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The New Telecommuters: Where are you going?

As the buzz around skyrocketing fuel prices and travel costs continues, it’s no secret that business people continue to turn to telecommuting as a viable alternative to offset costs and carbon emissions. As profiled this week, companies like Chorus are allowing their entire workforce to work remotely, sparing employees from the hassle of costly commuting. And after saving over $400,000 a year, who could blame them? As Chorus demonstrates, more companies are realizing that remote training and knowledge transfer can be achieved using collaboration tools. Not a bad option when gas prices are almost hitting $5 a gallon in some U.S. cities. But businesses aren’t the only ones hopping on board the trend, as reported on by the Associated Press this week. We are seeing that lately, a new generation of telecommuters has begun to take shape, as travel costs have fueled a substantial boom in the number of students who are now telecommuting to class. According to the AP, a growing number of students are feeling the pinch of high fuel costs on their budgets, and are enrolling in online classes in record numbers. Work and school aside, where else can we leverage telecommuting to reduce the need for costly travel? As noted by this week, waiting until 2010 when the market recovers is a long time away -so where else can the technology take us when we need to offset our carbon emissions and find ways to cut travel costs? Well, it may not be all that useful to telecommute to your summer vacation in Bali, but it will be interesting to see what other destinations -other than school and work -that we can put on the map. Colin Smith, Dir., Public Relations, WebEx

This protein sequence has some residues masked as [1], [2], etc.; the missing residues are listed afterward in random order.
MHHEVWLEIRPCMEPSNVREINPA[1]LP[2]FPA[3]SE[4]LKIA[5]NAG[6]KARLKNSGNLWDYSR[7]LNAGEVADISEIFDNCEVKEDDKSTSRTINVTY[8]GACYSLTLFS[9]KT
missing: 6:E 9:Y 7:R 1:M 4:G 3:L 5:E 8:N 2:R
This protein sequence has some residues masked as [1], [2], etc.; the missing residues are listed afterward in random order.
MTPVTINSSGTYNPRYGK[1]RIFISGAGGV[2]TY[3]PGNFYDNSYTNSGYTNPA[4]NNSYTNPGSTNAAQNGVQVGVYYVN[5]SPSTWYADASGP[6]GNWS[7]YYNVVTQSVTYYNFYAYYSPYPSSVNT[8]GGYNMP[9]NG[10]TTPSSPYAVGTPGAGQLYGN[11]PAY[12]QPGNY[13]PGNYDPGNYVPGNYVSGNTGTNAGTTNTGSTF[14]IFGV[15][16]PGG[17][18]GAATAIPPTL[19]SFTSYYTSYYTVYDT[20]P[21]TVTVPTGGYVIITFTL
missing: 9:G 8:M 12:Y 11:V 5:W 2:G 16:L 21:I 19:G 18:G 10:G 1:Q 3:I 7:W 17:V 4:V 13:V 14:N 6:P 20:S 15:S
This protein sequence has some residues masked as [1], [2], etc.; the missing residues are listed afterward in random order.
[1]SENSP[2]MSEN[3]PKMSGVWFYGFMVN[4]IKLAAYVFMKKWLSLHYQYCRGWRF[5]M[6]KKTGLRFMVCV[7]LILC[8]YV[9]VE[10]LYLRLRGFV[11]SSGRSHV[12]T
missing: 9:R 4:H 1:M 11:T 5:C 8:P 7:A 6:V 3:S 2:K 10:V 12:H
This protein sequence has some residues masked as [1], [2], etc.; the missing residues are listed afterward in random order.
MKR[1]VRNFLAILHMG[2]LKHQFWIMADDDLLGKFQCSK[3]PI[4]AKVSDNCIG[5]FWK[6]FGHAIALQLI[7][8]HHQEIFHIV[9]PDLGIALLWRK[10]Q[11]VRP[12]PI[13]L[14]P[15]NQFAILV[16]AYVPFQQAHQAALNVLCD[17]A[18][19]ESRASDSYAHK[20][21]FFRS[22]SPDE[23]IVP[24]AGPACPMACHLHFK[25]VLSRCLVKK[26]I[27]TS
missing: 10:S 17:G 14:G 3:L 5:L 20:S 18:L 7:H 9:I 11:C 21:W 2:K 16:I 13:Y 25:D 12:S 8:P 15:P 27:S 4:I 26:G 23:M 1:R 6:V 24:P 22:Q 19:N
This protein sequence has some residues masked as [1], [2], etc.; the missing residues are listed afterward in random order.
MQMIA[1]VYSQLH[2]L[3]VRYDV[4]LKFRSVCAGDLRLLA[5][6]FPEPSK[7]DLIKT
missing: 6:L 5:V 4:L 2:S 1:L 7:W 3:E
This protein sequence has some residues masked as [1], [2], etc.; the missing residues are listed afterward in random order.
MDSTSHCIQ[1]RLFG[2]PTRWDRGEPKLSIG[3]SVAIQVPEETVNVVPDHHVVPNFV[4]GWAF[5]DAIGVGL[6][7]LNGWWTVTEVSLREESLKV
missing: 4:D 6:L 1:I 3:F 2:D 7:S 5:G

Freedom from Your PC